- Research that may be misapplied to pose a threat to public health or national security should be clearly identified in the manuscript (e.g. dual use of research). Examples include creation of harmful consequences of biological agents or toxins, disruption of immunity of vaccines, unusual hazards in the use of chemicals, weaponization of research/technology (amongst others).
- Authors are strongly advised to ensure the author group, the Corresponding Author, and the order of authors are all correct at submission. Adding and/or deleting authors during the revision stages is generally not permitted, but in some cases may be warranted. Reasons for changes in authorship should be explained in detail. Please note that changes to authorship cannot be made after acceptance of a manuscript.
*All of the above are guidelines and authors need to make sure to respect third parties rights such as copyright and/or moral rights.
Upon request authors should be prepared to send relevant documentation or data in order to verify the validity of the results presented. This could be in the form of raw data, samples, records, etc. Sensitive information in the form of confidential or proprietary data is excluded.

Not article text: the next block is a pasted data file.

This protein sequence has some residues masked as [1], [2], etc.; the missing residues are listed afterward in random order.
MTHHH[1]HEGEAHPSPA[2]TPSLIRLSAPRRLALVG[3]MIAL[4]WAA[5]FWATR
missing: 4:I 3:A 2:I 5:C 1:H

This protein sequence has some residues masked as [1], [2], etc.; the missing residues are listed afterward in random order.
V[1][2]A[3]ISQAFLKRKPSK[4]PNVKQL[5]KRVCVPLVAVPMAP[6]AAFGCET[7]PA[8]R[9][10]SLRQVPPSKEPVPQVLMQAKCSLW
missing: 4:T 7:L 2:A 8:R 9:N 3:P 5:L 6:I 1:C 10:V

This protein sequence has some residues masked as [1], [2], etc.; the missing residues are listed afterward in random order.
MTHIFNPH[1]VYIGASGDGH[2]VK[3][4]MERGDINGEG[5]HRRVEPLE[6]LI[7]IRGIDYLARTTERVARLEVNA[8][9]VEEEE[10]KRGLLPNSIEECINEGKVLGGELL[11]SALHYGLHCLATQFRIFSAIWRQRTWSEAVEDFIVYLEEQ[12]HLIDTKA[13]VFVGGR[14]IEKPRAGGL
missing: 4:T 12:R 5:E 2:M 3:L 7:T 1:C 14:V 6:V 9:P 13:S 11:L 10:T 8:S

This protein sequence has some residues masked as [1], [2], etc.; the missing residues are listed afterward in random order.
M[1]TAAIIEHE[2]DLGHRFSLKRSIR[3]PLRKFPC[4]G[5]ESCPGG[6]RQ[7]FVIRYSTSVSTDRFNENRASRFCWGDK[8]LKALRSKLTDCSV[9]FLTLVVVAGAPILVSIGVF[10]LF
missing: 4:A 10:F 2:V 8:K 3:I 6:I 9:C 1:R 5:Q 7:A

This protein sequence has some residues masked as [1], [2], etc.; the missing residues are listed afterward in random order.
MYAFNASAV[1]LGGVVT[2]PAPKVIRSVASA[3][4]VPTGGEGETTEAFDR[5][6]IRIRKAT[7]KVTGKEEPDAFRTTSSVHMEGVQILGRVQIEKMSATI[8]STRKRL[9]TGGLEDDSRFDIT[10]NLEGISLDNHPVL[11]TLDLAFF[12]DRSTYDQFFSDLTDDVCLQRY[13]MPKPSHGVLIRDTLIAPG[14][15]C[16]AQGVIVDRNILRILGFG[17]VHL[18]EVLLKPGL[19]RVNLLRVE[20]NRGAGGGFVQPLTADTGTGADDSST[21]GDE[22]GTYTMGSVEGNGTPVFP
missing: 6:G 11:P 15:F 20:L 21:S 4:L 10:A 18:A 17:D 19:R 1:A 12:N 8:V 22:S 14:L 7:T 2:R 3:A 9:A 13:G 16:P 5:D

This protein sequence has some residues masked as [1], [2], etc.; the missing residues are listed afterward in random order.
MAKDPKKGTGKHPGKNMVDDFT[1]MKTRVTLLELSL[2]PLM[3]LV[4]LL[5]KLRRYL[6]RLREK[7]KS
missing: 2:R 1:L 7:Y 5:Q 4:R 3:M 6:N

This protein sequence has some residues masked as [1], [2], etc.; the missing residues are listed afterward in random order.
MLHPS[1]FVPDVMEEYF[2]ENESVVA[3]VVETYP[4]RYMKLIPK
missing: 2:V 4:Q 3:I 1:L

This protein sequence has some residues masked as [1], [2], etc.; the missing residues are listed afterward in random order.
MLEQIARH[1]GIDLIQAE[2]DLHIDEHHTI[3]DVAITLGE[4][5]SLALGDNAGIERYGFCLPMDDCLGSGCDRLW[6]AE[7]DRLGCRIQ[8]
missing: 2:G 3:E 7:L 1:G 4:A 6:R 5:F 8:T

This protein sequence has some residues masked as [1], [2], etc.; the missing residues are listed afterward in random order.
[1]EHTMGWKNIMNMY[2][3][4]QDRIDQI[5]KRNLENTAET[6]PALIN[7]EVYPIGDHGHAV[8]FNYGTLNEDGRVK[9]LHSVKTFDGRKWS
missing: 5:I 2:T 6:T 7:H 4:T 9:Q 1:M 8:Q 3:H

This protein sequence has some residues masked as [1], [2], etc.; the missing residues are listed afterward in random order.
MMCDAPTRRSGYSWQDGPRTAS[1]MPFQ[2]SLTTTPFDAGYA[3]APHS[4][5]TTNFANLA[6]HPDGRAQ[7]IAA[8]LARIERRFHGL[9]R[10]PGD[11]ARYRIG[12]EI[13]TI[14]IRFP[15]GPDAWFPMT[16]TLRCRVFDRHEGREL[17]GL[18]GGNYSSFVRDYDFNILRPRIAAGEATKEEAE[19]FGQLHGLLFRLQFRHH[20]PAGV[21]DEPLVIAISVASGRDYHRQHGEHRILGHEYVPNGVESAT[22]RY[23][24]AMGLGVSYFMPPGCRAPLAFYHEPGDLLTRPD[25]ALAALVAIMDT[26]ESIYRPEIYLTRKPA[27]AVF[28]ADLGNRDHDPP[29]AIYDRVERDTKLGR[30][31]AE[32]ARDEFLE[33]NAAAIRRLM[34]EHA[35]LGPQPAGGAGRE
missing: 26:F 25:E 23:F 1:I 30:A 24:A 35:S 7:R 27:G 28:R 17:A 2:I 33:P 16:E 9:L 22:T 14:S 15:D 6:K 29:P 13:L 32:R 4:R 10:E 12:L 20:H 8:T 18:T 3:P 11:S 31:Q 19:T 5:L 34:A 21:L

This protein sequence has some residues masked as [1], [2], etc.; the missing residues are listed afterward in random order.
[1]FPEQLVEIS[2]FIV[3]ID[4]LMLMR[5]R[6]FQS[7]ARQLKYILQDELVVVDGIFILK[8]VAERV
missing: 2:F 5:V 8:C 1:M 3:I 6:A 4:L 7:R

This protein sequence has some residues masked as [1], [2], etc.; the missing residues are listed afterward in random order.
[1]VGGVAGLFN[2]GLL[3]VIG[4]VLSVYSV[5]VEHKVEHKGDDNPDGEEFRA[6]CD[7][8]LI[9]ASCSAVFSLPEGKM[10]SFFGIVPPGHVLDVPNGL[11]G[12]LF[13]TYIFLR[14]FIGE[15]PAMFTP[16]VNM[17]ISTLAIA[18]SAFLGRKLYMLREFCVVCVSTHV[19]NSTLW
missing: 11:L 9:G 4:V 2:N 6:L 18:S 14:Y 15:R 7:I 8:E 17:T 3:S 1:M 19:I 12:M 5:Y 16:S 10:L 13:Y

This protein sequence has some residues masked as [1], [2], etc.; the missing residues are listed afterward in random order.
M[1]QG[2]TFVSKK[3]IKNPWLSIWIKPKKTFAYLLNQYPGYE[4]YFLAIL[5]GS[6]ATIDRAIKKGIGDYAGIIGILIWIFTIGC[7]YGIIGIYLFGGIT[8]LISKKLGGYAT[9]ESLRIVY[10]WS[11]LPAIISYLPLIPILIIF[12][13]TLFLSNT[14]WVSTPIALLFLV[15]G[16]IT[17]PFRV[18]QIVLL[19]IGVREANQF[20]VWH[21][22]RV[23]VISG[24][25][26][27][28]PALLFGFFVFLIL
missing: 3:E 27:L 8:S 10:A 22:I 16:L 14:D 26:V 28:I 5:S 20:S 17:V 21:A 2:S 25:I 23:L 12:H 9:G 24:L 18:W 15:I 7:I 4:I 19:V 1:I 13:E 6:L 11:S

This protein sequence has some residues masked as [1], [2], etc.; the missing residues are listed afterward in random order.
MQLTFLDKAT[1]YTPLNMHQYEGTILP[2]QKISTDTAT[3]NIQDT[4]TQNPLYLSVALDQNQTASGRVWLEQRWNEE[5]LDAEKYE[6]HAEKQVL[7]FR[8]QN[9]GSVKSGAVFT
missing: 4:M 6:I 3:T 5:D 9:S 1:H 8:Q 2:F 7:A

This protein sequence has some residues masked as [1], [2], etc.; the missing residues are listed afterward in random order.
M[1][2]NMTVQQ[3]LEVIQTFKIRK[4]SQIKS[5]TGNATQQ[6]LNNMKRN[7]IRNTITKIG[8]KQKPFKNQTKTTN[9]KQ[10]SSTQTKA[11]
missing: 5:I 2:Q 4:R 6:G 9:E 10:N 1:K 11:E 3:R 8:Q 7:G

If there is suspicion of misbehavior or alleged fraud the Journal and/or Publisher will carry out an investigation following COPE guidelines. If, after investigation, there are valid concerns, the author(s) concerned will be contacted under their given e-mail address and given an opportunity to address the issue. Depending on the situation, this may result in the Journal’s and/or Publisher’s implementation of the following measures, including, but not limited to:
- If the manuscript is still under consideration, it may be rejected and returned to the author.